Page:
2009 Ford Escape – Click above for high-res image gallery
The 2008 redesign of the Ford Escape
and Mercury Mariner
wasn't the clean-sheet redesign Ford
would like people to believe. In fact, only the parts visible to the naked eye were "all new." Aside from the body and interior, the working bits that make the badge-engineered duo go were almost entirely carried over from the 2007 models. Fortunately for Ford, that oversight didn't seem to hurt sales, which increased by about ten-percent over their predecessors in a market that's down overall. For 2009, all the hardware under the skin has been either replaced or significantly refreshed. And that's a good thing.
The old 2.3-liter four-pot has been superseded by a 2.5-liter unit, while the classic 3.0-liter Duratec V6 gets a major overhaul. Both engines receive a substantial boost in power and an all new six-speed gearbox to transmit it to the wheels. The driver's working environment also becomes a more pleasant place thanks to structural improvements to the body and Ford's next-generation navigation system with Sirius Travel Link
. We got a chance to play with all of the 2009 Escape
variants on a rainy spring morning, so read on after the jump for our impressions.
Photos Copyright ©2008 Sam Abuelsamid / Weblogs, Inc.
Last year, the Ford Escape had full-body cosmetic surgery and for 2009 it gets a heart transplant and double hip and knee replacement. Both of the internal combustion engines now benefit from electronically controlled throttle (ETC) and variable timing of the intake camshaft (i-VCT). Additionally, the V6 gets new cylinder heads and camshafts for better breathing and a bump in compression to 10.3:1. That's enough to push output from 200 horsepower up to 240, with torque now up to 223 pound-feet.
The new 2.5-liter four banger benefits from a larger cylinder bore and better breathing thanks to revised manifolds on both sides. The base engine's output grows from 153 horsepower and 152 pound-feet to 171 hp and 171 lbs-ft, with that extra muscle allowing the compact CUV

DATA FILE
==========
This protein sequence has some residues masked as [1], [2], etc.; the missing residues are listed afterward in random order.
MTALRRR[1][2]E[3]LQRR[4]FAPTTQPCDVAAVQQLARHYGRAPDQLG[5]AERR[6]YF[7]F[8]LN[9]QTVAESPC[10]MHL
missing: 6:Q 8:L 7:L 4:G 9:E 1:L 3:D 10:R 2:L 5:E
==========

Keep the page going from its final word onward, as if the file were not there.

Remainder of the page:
to reach 60 mph 1.7 seconds faster than the 2008 version.
The four-cylinder is available with a five-speed manual transmission, although none of those were available during our first drive. Most Escapes, however, are sold with the automatic cog swapper, and for '09 the old four-speed box has been replaced with the all-new 6F35 unit with two extra ratios. We looked at the new six-speed transmission
last week, but this was our first opportunity to try it on the road.
Ford provided us new Escapes equipped with both four- and six-cylinder engines with the six-speed automatic, along with a few 2008 models for comparison. The closer spaced gear ratios of the new transmission definitely help NVH in the Escape by reducing the rev drop during shifts. Those gear changes are also amazingly smooth. Both up and down shifts were almost seamless.
The structure of the Escape has been enhanced by shifting to more high strength steel in areas like the A-pillars and cross members. The more rigid body means less noise is transmitted through vibrations in the structure and from the road, also a major improvement over 2008 models.
For the first time, the Escape gets a rear anti-roll bar, and combined with the re-tuned springs and dampers, as well as new tires, the handling of the CUV feels much more composed. On some twisty roads west of Pinkney, MI the Escape felt surprisingly good with only moderate understeer and well-controlled body roll.
The only visual changes to the 2009 Escape are a deeper, wider front air dam and spats in front of the rear wheels on vehicles without running boards. The air dam is said to contribute a 2/3mpg improvement at 70mph. Overall the upgraded powertrain and aerodynamics yield a one-mpg improvement in both city and highway mileage for both engines.
Inside the only real change is the new navigation system that includes Sirius Travel Link and a 10GB hard drive jukebox. The hybrid version, which we got to play with extensively, also gets the new 2.5-liter, but it's still paired with the same hybrid system. The hybrid controls have been re-calibrated for smoother performance, which you can read about over on AutoblogGreen